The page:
EU carbon prices turned upwards on Tuesday to reverse three consecutive days of declines ahead of a pause in government auctions, and as speculators grew more confident that the market would hold its ground.
The Dec-15 EUA contract settled up 12 cents or 1.4% at €8.47 on ICE, near the top of the day’s €8.32-8.48 range and on enormous volume of 43.8 million units.
Some 34.4 million of that was done as block trades, and appeared to be linked to a spread trade with the opposite leg as the Mar-16s.
Traders said speculators had grown more confident about placing bullish bets because carbon appeared to be consolidating in a new, higher trading range. Since hitting a three-year peak of €8.51 last Thursday it has shed just a few cents, with today’s bottom trade the low point.
“There is positive sentiment in the market, (and) we are still in a bullish trend,” one trader said.
The positive view was echoed by analysts at Energy Aspects in a weekly report late on Monday.
“Despite the slight move down, the market has started to consolidate at these higher price levels. We think it is positioning itself for a further move upwards over the coming couple of weeks, with the gradual impact of Backloading providing the upward momentum,” they said.
The trader identified today’s auction demand and tighter supply due to the lack of a government sale tomorrow as adding further bullish impetus.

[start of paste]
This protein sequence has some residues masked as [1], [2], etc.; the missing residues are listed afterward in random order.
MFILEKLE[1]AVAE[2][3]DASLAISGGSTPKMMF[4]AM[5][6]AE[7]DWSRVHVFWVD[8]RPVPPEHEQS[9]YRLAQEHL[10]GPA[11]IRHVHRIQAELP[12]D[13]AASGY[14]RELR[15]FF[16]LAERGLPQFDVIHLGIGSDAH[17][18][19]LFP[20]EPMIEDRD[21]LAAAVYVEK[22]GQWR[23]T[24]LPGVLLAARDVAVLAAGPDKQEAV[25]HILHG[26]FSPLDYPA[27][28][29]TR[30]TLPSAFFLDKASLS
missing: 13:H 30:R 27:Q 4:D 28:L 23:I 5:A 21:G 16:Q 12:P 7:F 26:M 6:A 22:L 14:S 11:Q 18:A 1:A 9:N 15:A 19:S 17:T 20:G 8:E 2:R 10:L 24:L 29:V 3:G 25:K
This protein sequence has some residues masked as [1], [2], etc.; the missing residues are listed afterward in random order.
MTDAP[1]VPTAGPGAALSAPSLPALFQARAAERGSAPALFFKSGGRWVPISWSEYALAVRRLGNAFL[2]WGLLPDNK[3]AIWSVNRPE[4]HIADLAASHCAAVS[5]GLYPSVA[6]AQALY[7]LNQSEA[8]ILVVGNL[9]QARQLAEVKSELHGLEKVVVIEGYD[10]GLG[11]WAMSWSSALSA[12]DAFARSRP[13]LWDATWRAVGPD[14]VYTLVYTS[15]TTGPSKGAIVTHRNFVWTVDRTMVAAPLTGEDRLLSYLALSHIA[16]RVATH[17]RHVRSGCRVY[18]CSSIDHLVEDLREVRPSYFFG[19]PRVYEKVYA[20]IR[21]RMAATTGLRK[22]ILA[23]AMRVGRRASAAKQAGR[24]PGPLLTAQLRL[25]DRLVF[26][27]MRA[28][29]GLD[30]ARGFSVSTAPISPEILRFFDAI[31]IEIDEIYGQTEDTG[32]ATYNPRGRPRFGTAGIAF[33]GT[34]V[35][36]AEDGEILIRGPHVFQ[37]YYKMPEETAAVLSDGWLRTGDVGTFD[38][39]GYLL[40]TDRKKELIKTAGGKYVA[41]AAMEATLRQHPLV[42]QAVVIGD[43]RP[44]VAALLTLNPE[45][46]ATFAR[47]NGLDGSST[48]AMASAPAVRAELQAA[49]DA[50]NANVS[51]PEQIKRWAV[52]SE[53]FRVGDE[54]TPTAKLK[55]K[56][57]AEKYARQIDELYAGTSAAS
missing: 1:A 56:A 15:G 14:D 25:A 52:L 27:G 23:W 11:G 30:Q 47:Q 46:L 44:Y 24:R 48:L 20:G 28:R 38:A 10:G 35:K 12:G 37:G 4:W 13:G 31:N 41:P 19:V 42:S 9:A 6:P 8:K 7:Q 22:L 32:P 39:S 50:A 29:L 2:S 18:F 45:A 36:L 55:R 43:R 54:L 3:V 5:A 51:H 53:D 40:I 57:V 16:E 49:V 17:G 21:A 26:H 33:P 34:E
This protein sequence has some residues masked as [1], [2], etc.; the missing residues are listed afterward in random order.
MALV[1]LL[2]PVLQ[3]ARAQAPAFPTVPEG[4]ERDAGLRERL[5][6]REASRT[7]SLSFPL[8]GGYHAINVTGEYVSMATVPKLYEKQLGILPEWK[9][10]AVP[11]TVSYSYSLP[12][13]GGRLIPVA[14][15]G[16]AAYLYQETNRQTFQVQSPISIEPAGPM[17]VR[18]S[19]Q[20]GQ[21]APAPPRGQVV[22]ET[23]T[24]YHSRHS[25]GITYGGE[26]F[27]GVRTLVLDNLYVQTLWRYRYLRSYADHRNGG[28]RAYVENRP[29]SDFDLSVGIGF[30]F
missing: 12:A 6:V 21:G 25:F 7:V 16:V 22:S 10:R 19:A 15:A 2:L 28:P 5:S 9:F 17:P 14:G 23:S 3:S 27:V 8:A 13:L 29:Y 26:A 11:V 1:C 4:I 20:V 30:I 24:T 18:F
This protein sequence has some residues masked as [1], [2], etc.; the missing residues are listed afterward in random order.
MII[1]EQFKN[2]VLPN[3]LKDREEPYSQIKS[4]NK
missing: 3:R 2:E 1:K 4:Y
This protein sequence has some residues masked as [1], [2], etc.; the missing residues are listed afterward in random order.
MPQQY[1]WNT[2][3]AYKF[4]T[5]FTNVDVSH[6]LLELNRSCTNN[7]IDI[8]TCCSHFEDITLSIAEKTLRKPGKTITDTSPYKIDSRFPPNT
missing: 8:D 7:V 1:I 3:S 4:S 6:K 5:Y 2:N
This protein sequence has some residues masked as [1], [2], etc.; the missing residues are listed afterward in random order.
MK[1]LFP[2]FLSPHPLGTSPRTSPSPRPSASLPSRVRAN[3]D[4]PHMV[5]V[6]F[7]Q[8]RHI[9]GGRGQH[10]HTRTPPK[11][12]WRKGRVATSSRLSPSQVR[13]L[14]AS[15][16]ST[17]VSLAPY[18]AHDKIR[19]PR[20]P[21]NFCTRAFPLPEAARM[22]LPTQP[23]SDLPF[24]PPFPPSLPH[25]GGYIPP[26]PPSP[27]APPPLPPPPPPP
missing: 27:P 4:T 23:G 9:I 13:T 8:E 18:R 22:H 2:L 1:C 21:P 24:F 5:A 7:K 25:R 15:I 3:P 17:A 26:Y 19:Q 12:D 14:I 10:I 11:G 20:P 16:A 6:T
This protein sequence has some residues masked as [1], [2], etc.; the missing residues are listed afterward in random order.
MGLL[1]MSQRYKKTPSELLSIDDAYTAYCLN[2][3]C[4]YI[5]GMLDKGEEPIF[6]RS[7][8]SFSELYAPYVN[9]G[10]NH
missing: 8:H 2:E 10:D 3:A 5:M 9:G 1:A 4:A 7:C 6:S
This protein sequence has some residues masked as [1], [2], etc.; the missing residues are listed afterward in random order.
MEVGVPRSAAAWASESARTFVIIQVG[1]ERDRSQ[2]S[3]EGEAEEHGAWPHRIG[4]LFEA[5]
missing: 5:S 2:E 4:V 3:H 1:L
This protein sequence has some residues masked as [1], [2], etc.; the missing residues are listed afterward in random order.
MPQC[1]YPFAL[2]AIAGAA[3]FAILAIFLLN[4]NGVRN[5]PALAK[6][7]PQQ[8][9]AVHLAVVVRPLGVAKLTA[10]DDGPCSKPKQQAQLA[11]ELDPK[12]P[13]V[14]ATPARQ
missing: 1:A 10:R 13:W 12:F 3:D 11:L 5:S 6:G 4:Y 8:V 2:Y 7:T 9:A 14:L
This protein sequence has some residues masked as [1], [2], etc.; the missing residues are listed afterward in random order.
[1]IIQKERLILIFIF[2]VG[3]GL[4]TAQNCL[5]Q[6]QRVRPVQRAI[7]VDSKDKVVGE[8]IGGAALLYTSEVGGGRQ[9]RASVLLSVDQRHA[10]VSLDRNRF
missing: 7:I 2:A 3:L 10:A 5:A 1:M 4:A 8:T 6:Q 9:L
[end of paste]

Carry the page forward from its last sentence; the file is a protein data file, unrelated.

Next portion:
The EU’s sale of 2.9 million spot EUAs cleared 1 cent below market at €8.32, attracting bid coverage of 3.1 – close to the year-to-date average but below the coverage rate of 3.80 and 3.77 for the previous two auctions.
Secondary market prices had been trading in negative territory before the bidding window closed at 0900 GMT but immediately rose into the black after the results were published, and climbed further throughout the session.
No auction will be held on Wednesday – one of the few days on the 2015 calendar where fresh allowance supply doesn’t enter the market.
Meanwhile, there was little direction from the energy complex on Tuesday as bullish signals of falling coal prices and a stronger euro were offset by drops in power prices.
The euro rose 0.5% against the dollar after the publication of quarterly lending data lessened the chances the ECB would seek to ramp up its quantitative easing programme.
By Ben Garside – firstname.lastname@example.org